14. David Bowie and Mickey Rourke
On "Shining Star (Makin' My Love)," released in 1987, they conjoin their ardor for Burroughs and Bukowski in the worst possible way: Bowie raps about Trotsky and scabs; Rourke answers with some pap about Sinn Féin, Hitler, and fingers in blood. How did this even happen? Bowie had gone crazy because of the international success of "Let's Dance." Rourke had gone crazy because he was Mickey Rourke.
13. Master P
When people praise Master P, it's usually for his bootstrap entrepreneurship: he rose from one of New Orleans' most despairing housing projects into a self-described "ghetto Bill Gates," though unlike the man born Percy Miller, Gates never branched into sports management, films, clothes, or phone sex. Master P was notorious for ostentation, including 22-carat-gold panels on his bedroom ceiling. (His net worth was once estimated at $361 million; four years later, he filed for bankruptcy.). But songs are virtually interchangeable, he's often accused of jacking ideas from other rappers, his lyrical signature is a constipated grunt (Uhhhhhh!), and in a Fortune magazine profile, a competing rap executive described P's record label as the "McDonald's of hip-hop," though to be fair, he appeared to mean it as a compliment.
If you're a singer who knocks rappers for being tone-deaf, as Prince did in "Dead on It," it's best not to be a singer who's beat-deaf and raps in a stiff, elementary way, as Prince did in the early 1990s on "My Name Is Prince," "Days of Wild," and a few others. Actual couplet: My name is Prince, and I am funky / When it come to funk, I am a junkie. Okay, but when it comes to rap, you are a flunky.
11. Eazy E
He had some malevolently funny lines (I'm Eazy E, and I got b****** galore / You might have a lot of b******, but I got much more), but they were usually written by Ice Cube, who said it took "days" for Eazy to clumsily record his snaps. ("I can't do this s***," Eazy complained when asked to rhyme.) A small man—Cube called him a half-pint b****, and Snoop referred to him as Tattoo—with a voice pitched midway between Geddy Lee and Fran Drescher, he was a one-dimensional gasbag with the rhythmic grace of a dot-matrix printer.
10. The two guys in the Black Eyed Peas who aren't will.i.am
Will produces the songs. Fergie sings the hooks. You do...what exactly?
A Cuban-American Vanilla Ice who flacks for Dr Pepper and Bud Light—try mixing those two for a fun speedball!—Pitbull specializes in mind-numbing Eurodisco about hot girls and nightlife, with witless, winking reminders of his heritage: My tongue is bilingual, ready to play with that spot where you tingle.
8. Everyone from England, ever
With one exception: Mike Skinner of the Streets.
7. MC Hammer
When people remember you more for your pants than your lyrics, it's a bad sign.
He's hit a trifecta: mocked on The Daily Show, on South Park, and in The Onion. Daddy/Diddy has a terrific ear for shameless hooks, and he knows the hustle, which is why he has money hangin' out the a***, to quote his most memorable lyric. But as a mumbly, indistinct rapper, he wouldn't be signed to any label he didn't own.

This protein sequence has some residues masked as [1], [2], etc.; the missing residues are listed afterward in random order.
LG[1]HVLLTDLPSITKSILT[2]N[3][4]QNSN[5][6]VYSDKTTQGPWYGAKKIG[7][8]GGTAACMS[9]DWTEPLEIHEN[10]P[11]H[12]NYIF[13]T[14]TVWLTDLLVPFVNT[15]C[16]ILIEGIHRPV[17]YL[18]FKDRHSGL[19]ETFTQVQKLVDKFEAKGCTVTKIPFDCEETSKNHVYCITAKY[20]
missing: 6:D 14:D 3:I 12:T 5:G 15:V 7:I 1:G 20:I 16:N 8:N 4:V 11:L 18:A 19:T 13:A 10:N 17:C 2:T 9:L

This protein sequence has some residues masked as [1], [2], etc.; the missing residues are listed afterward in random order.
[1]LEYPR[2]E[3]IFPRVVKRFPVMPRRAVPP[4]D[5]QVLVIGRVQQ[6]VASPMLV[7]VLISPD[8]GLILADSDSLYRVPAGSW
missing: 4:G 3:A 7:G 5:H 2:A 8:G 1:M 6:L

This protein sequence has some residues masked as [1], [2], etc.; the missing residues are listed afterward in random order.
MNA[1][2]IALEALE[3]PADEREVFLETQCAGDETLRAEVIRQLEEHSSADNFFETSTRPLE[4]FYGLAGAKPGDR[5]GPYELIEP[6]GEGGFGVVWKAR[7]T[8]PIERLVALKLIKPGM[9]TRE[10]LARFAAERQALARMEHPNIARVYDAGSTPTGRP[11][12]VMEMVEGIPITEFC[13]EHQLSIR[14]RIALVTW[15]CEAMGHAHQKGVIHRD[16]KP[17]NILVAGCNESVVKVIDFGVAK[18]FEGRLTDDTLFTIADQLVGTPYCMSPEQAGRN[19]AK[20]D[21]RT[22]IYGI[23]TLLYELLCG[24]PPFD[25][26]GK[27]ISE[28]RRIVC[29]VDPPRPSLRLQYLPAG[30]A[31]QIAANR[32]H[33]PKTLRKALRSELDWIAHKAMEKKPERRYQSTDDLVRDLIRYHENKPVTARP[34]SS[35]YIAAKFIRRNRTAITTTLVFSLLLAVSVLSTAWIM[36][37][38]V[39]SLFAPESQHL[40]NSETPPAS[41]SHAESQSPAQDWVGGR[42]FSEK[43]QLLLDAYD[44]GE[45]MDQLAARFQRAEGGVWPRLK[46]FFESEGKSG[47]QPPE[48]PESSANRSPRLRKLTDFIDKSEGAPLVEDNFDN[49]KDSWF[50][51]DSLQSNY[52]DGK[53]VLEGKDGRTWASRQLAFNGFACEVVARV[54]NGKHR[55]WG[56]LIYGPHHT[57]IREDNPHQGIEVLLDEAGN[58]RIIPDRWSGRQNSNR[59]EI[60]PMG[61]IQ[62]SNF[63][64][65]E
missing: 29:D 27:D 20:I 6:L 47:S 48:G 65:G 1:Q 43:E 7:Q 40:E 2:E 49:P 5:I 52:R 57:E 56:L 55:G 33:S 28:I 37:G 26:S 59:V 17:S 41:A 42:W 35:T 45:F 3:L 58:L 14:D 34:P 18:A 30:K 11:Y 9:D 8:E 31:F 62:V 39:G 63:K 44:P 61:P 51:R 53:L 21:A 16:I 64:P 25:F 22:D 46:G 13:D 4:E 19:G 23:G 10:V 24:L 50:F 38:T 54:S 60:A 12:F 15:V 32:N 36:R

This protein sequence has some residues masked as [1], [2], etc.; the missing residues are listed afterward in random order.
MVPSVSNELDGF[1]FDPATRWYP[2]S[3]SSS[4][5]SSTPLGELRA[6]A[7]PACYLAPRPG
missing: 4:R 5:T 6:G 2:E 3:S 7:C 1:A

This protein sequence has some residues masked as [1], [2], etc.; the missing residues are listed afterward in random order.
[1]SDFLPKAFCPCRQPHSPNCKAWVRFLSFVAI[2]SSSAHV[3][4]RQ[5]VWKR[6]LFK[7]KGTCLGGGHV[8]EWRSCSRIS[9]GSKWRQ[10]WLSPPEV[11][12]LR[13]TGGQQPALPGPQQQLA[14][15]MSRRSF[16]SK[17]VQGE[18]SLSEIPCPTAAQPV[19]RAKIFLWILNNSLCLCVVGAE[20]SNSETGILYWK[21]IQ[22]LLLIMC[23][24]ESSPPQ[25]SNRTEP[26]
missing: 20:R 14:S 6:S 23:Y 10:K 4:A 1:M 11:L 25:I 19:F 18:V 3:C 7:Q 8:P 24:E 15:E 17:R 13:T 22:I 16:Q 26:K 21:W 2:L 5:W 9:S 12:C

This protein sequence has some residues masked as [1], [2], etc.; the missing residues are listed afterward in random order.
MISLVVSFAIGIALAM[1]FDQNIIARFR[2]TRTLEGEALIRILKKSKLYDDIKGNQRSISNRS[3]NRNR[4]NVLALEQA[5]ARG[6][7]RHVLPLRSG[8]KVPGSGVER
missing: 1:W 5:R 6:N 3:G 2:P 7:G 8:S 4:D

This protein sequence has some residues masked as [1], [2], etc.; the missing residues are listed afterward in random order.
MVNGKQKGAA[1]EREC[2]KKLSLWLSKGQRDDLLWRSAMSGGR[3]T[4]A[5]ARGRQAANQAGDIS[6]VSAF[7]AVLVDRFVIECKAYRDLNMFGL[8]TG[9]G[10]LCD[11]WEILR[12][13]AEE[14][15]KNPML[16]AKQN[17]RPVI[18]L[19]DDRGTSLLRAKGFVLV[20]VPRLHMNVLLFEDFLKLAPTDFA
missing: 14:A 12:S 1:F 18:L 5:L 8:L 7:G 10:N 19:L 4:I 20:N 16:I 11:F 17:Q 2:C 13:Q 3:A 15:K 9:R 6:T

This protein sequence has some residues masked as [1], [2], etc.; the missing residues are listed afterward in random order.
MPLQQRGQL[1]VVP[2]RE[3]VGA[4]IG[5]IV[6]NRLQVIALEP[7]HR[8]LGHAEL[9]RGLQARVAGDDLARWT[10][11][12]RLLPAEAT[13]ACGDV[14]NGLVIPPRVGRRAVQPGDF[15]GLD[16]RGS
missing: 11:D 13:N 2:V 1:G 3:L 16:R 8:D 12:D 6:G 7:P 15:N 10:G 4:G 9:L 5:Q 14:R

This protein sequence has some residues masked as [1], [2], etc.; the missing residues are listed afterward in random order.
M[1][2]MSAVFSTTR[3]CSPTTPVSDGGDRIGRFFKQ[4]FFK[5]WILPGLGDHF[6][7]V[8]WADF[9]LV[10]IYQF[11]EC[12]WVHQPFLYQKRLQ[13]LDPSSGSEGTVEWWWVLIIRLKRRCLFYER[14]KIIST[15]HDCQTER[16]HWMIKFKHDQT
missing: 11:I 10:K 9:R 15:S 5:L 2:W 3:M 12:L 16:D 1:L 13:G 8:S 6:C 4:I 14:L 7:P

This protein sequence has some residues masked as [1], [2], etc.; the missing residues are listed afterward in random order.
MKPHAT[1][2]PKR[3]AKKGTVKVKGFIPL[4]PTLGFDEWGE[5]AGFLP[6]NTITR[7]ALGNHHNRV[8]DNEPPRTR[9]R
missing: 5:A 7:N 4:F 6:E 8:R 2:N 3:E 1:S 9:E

5. Kevin Federline
An ex–backup dancer for Michael Jackson and Justin Timberlake, Federline made the usual boasts about his tax bracket and expensive cars—but his ex-wife, Britney Spears, actually owned everything except the goatee. Real gangstas don't get $20,000 a month in child support.
4. Vanilla Ice
History's first truly awful rapper—like Richard Nixon, he sullied an entire occupation with unprecedented terribleness. Unlike Nixon, he won't go away: He made a metal album, went on reality shows, and re-recorded "Ice Ice Baby" along with nine other "hip-hop classics." You should hear what he does to Public Enemy.
3. Chet Haze
Tom Hanks's son Chester—a Dollar Tree version of Justin Timberlake—hit the rap game in 2010 with a series of YouTube videos. In one, he raps about Glocks and bling, threatens to stab you with a ski pole in yuh peep hole and warns, Step to me, get beat down like Rodney King, which is an odd way for a white guy to express solidarity with black culture.
2. Spencer Pratt
"I don't have to have talent," this talentless yet conceited reality-TV addict once said, celebrating his appalling rap bow, "I'm a Celebrity." Pratt's flow is sick—he rhymes like he has Parkinson's. He called himself "the white Jay-Z," possibly because they both have opposable thumbs, and notably bragged on "I'm a Celebrity" that MTV made me president rich. The next year, he reportedly filed for bankruptcy.
1. Insane Clown Posse
The KISS-style makeup these two self-anointed "wicked clowns" wear is a tip-off—they live to sell peripheral products, from DVDs to comic books to PPV wrestling cameos, to the tune of millions of dollars annually. Like most d-bags, they're predictable: Ample use of the words f***, psycho, and f*** attracts a devoted fan-clan, and their annual festival has also included, yep, Vanilla Ice.